“Shortage of developable land means balancing density with aesthetics.”
Anthony Continelli can hardly wait to dig his model home at his new condominium infilling project in Grantham.
He’s purchased three existing houses on Niagara Street, south of Scott, and plans to begin construction on 20 condominiums behind them next month.
Continelli has the drawings, a logo and marketing material in the works. As well, he believes he has the neighbourhood’s interest at heart.
“We’ve really looked at the area and developed a marketable product that’s going to be appealing to the residents and appreciate the value of their property without over-appreciating at the same time,” Continelli said.
Maintaining neighbourhood aesthetics while increasing density with infilling is one of the city’s biggest challenges.
In Grantham – with the city’s least amount of vacant developable land – any future development means infilling.
It is estimated St. Cathirines will need 5,700 new dwelling units by 2026. It currently has vacant developable land for 2,000 to 3,200 units.
St. Catharines planning manager Judy Pihach said the city has a fixed urban area boundary that makes available land a limited commodity. Developers are reconsidering parcels of land they used to think too small or irregular.
“All of a sudden, they become attractive because there’s not a whole lot left to pick from,” Pihach said.
Policy planner Bruce Bellows said the city doesn’t anticipate going into low-density neighbourhoods like Grantham and putting in high-density development. What residents may see are individual property owners selling parts of their property.
“We’re not out to change the existing character of development but we want to squeeze a little more out of them if we can,” Bellows said.
That can be a bone of contention for neighbours.
Last year, 80 people in a neighbourhood off Vine Street signed a petition to stop an infilling project that saw the backyard of a bungalow split in tow and a new home built on the excess.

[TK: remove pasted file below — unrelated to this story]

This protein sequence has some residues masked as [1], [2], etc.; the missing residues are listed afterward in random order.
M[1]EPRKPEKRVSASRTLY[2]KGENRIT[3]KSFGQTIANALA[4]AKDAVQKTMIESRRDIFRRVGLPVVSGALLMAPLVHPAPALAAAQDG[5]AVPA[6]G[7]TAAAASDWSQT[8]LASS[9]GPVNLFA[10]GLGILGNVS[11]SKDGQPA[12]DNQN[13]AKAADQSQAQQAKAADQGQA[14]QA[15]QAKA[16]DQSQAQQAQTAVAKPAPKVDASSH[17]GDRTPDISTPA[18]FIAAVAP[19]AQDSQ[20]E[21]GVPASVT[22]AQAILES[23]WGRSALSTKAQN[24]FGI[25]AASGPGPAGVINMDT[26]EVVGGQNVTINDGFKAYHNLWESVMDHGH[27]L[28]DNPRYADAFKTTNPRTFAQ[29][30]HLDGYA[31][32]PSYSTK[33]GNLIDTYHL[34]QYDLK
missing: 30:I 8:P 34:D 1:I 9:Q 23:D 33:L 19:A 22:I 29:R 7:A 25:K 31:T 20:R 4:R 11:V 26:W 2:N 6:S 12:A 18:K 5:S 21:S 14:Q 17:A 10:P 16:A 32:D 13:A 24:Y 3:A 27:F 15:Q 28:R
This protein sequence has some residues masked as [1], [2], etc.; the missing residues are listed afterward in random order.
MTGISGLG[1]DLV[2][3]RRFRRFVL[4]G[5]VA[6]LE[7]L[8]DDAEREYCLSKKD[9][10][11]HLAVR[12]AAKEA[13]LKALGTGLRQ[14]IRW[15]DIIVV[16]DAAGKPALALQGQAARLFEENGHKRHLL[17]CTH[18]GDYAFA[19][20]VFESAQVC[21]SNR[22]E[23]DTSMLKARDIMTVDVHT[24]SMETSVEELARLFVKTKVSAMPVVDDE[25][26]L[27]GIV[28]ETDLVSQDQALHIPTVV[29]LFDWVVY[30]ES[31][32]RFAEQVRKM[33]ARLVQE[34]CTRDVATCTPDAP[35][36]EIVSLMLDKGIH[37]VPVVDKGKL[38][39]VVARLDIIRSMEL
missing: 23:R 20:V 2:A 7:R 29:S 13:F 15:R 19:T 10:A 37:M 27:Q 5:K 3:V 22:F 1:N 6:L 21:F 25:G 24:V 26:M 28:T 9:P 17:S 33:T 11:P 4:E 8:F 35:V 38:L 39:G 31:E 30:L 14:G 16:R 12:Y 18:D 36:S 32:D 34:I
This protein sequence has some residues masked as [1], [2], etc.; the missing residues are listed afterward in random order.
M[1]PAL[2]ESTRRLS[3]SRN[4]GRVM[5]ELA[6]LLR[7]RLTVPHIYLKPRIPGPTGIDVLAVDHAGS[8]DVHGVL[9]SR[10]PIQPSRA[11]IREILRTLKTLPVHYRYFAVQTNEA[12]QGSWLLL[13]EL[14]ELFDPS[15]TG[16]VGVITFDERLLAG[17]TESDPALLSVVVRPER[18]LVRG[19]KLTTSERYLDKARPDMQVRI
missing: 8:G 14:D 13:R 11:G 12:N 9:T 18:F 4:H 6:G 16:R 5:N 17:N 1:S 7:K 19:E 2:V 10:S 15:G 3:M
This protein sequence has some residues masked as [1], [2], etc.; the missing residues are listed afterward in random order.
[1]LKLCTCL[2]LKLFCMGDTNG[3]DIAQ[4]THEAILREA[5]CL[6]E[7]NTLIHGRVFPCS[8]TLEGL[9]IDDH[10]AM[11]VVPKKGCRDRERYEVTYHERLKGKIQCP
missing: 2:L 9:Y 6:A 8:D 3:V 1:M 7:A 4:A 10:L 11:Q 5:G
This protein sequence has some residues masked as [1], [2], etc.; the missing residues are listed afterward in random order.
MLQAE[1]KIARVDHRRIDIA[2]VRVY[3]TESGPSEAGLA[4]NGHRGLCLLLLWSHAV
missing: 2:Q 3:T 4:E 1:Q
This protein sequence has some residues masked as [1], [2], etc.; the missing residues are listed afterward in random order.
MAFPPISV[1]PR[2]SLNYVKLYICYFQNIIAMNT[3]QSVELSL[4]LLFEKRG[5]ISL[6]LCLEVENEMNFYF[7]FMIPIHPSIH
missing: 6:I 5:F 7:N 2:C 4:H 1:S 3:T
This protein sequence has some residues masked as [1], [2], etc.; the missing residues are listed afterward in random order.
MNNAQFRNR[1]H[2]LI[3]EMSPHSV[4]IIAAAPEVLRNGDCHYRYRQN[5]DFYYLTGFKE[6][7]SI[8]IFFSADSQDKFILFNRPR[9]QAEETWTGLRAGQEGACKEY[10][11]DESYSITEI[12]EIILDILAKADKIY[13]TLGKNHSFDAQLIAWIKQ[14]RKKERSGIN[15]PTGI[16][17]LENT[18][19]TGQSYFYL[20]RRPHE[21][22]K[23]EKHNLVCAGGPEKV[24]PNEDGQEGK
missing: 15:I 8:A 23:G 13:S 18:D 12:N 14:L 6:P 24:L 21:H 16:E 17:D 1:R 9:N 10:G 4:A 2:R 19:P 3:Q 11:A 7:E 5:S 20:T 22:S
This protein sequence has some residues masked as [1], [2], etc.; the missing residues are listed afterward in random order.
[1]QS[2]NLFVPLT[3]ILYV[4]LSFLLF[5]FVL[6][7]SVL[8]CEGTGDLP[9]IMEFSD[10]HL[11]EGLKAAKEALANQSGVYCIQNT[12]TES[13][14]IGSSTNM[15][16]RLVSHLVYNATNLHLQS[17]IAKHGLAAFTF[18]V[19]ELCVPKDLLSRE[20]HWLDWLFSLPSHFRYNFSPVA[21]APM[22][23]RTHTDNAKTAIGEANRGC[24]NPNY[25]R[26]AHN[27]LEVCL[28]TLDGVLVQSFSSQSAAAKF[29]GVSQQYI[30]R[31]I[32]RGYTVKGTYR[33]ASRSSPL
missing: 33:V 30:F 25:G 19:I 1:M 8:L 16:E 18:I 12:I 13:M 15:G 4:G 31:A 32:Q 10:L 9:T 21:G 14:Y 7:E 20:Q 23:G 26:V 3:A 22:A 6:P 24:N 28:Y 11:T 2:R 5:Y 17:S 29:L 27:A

The committee of adjustment allowed the project at 540 Vine St., though it meant the existing bungalow’s backyard would become eight feet shorter than required by zoning standards because the side yard was bigger. Neighbours were frustrated with the process.
“The question that remains is, why are the bylaws on the books if they seem to be able to be changed so arbitrarily,” said Kelly foster whose home backs onto the new lot. “It seems these variances are granted without almost any thought. It’s just a rubber stamp process and it’s disappointing.”
Foster said the infill changed the complexion of the neighbourhood, added to a congestion and is not as aesthetically pleasing as the former trees.
Over on Niagara Street, Continelli says his project has residents on-side.
He’s leaving the three houses up and is planning a landscaped development.
Continelli said he’s been able to do that in the past with his infilling project of eight single-family condos on an irregular lot at 27 Parnell Rd.
“Infill is trying to develop a product that blends within the community, rather than sticking in these items and saying, where did that come from?” he said. “We’re trying to harmonize the area together.”